When it comes to shedding the extra pounds, everyone worries solely about exercising and having a healthier diet. But did you know that there is a strong correlation between the lack of sleep and weight gain? And it’s not a simple matter that when you sleep you don’t eat.
Science confirms the relation between lack of sleep and weight gain
Sleep deprivation can have many negative consequences for your health, but one of the perhaps most surprising effects it’s the relation between lack of sleep and weight gain.
According to a research published in 2013, not sleeping enough hours disrupts the functioning of the areas of the brain responsible for managing the appetite. Worse even, this imbalance increases the cravings for high-calorie foods.
However, this lack of sleep doesn’t support only weight gain. It also interferes with the capacity of the body to shed fat. A 2011 study confirmed that sleep deprivation affects the way the body perceives energy intake and expenditure.
According to the researchers, when the body is fully rested it fends better with a low-calorie diet as it doesn’t need as much energy to properly function. However, sleep deprivation leaves the body tired and consequently needing more energy to work.
This would be positive if the fat reserves were used as fuel, but the brain increases appetite and cravings for high-calorie food, instead, to motivate you to ingest more energetic sources.
Sleep and weight loss tips
Sleeping the necessary amount of hours per night is essential for weight loss and to avoid ruining your dietary efforts. You also need to give your body enough rest for it to have the energy to face your physical exercises and make them count to shed the extra pounds.
You can, however, also use those hours of sleep in your favor to burn more fat.
Enjoy the right bedtime drink
Some beverages can increase the rate of body fat burn while you are resting. They don’t affect the quality of sleep, but they will trigger some processes that increase the metabolism and/or the body temperature so you keep fighting adiposity while the body is recovering.
Ginger tea, a smoothie of apples and cinnamon and even a glass of grape juice are good examples of these bedtime beverages.
Choose your bedtime snacks carefully
Having trouble falling asleep because you’re hungry from restricting your calorie intake won’t do it either. You will just be entering a negative cycle where you don’t rest because you don’t want to eat, which in turn will just increase your cravings and make it harder each night to get proper rest.
Instead of fighting the pangs, just choose your bedtime snacks carefully. Apple slices, carrots or even a bowl of oats, for instance, can work to increase your satiety throughout the night without affecting your weight loss goal.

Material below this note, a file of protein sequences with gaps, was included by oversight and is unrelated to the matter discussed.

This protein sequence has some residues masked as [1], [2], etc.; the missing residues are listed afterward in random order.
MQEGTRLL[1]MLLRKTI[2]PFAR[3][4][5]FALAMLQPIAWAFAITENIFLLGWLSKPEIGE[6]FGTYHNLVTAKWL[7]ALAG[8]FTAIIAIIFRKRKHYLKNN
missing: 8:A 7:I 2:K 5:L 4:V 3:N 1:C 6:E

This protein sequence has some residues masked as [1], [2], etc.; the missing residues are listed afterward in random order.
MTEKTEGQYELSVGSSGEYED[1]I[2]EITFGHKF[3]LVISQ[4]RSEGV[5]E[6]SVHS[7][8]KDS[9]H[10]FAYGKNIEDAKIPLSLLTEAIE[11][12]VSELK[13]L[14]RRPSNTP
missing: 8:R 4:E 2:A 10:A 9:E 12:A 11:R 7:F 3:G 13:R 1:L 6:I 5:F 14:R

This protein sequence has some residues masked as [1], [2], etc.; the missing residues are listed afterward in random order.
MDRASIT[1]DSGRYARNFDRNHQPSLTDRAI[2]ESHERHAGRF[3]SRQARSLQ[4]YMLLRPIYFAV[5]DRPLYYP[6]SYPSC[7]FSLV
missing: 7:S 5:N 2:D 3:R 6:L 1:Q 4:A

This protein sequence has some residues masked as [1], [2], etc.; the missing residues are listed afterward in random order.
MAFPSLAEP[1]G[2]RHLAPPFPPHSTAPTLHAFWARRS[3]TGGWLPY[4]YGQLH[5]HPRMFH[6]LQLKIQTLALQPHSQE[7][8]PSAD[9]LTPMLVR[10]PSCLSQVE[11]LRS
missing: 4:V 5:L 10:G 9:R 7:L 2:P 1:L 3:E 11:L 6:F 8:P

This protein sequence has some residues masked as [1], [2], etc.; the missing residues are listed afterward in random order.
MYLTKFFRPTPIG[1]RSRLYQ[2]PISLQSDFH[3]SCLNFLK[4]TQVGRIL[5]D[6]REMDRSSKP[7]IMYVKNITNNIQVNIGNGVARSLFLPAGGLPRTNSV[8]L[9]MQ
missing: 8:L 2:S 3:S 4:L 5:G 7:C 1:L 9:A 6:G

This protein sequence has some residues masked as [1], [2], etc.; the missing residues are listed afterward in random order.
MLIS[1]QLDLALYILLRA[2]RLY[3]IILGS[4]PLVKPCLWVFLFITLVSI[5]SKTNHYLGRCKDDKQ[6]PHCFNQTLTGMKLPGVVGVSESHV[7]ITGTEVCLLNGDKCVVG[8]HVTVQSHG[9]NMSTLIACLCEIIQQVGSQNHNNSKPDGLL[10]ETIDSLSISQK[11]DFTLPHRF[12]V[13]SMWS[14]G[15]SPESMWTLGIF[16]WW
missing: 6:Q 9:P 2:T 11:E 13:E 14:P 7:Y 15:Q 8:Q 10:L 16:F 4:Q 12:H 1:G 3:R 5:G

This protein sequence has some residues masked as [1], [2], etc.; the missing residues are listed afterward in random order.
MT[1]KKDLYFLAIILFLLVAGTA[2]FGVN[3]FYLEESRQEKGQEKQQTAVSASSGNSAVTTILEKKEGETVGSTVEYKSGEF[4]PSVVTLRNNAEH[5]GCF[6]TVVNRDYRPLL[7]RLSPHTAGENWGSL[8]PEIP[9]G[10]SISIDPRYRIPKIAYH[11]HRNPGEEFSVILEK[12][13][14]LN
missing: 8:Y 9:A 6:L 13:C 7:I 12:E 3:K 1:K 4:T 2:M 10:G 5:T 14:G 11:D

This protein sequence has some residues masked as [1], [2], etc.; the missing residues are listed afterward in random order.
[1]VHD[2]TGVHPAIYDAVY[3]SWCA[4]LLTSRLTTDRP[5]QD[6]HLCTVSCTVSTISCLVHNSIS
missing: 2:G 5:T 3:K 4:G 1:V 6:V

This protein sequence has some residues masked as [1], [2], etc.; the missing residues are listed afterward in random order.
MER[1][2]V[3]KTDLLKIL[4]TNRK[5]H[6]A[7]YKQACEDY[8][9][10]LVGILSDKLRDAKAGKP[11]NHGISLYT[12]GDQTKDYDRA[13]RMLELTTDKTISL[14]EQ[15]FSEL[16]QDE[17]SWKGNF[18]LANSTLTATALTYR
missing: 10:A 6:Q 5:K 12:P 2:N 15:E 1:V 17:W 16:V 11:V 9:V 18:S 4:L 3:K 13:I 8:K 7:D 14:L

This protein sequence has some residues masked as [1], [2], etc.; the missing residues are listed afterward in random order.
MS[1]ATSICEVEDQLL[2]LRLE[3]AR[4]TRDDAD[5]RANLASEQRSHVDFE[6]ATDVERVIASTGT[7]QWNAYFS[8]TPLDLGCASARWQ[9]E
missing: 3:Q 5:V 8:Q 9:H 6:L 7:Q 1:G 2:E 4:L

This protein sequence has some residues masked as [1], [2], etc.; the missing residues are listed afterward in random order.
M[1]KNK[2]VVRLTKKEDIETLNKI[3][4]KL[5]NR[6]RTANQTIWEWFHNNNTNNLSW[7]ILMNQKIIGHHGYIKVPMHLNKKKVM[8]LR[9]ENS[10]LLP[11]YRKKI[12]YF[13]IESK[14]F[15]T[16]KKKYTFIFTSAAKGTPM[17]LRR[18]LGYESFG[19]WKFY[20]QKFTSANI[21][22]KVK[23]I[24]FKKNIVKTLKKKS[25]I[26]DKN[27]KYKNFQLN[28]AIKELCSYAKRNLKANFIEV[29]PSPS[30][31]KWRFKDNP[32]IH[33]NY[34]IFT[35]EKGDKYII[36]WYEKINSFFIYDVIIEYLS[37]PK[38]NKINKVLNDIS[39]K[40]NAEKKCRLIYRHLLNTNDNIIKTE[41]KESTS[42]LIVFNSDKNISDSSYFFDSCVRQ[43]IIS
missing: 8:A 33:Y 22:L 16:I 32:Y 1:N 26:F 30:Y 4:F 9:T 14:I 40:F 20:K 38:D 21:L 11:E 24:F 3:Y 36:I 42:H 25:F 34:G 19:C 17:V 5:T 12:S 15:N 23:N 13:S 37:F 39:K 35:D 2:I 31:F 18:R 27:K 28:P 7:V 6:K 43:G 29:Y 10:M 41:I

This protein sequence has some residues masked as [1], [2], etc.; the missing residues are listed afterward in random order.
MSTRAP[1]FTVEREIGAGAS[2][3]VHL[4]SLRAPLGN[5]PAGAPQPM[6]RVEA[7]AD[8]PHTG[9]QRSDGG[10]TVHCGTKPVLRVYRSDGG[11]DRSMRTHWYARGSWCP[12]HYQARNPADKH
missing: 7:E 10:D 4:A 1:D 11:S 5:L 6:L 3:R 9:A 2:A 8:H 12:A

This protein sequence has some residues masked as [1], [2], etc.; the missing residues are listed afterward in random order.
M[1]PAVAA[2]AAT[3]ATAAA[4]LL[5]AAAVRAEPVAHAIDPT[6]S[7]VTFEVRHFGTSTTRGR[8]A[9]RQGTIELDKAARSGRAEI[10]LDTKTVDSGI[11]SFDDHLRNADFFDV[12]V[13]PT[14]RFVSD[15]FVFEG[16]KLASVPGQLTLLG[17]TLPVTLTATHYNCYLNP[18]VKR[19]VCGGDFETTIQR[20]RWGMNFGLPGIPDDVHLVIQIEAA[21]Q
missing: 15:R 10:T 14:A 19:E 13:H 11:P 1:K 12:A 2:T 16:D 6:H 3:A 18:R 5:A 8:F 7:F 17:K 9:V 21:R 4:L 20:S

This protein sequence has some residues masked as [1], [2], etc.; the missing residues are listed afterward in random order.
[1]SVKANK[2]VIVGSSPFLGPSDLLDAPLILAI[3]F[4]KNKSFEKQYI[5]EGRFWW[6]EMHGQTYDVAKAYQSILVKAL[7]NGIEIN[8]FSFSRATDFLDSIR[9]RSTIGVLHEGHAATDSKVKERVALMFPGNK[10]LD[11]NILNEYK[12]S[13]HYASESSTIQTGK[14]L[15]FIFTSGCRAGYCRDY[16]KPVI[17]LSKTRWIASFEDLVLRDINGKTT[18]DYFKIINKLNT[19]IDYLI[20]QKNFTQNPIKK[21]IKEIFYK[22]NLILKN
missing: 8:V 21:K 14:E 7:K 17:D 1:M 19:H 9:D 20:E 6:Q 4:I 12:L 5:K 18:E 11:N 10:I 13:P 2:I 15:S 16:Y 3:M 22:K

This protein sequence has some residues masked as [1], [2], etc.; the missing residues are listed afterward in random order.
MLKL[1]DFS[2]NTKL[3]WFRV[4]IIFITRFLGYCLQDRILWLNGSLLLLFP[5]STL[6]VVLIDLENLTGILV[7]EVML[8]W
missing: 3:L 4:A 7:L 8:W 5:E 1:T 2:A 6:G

A glass of kefir or a slice of turkey meat are also great due to their protein content that increases satiety and because they contain tryptophan, an amino acid that induces sleep.
Drink a glass of wine
According to a research published in 2015, drinking a glass of wine before bed helps turn white fat into beige fat due to the resveratrol content of this drink. The latter type of fat burns faster through heat, which makes your physical training more effective.
The same research also performed and experimented with mice and concluded that those who were supplemented with resveratrol were 40% less likely to develop obesity.
An earlier 2012 research also suggested that resveratrol can reduce cravings and appetite, thus diminishing the food intake of the subjects.
Just remember that you should restrict the consumption to one single glass before bed, as higher quantities of alcohol can affect the quality of sleep.
Lower your thermostat
According to both studies, the body needs to increase its own body temperature to reach a balance and compensate for the colder room air. This works to burn more brown and beige fat since both types are very sensitive to heat.
If you can’t lower the thermostat, try sleeping naked instead.
Find motivation in real stories
It is hard to believe that lack of sleep and weight gain are so closely associated because everyone tends to think of moving as a requirement to burn calories.
If you’re also having a hard time making this connection between shedding pounds and resting more, you are not the only one. Check below one of Dr. Eric Berg’s case studies and how his client, despite having her doubts, manages to lose weight faster after following his recommendation to increase sleep time.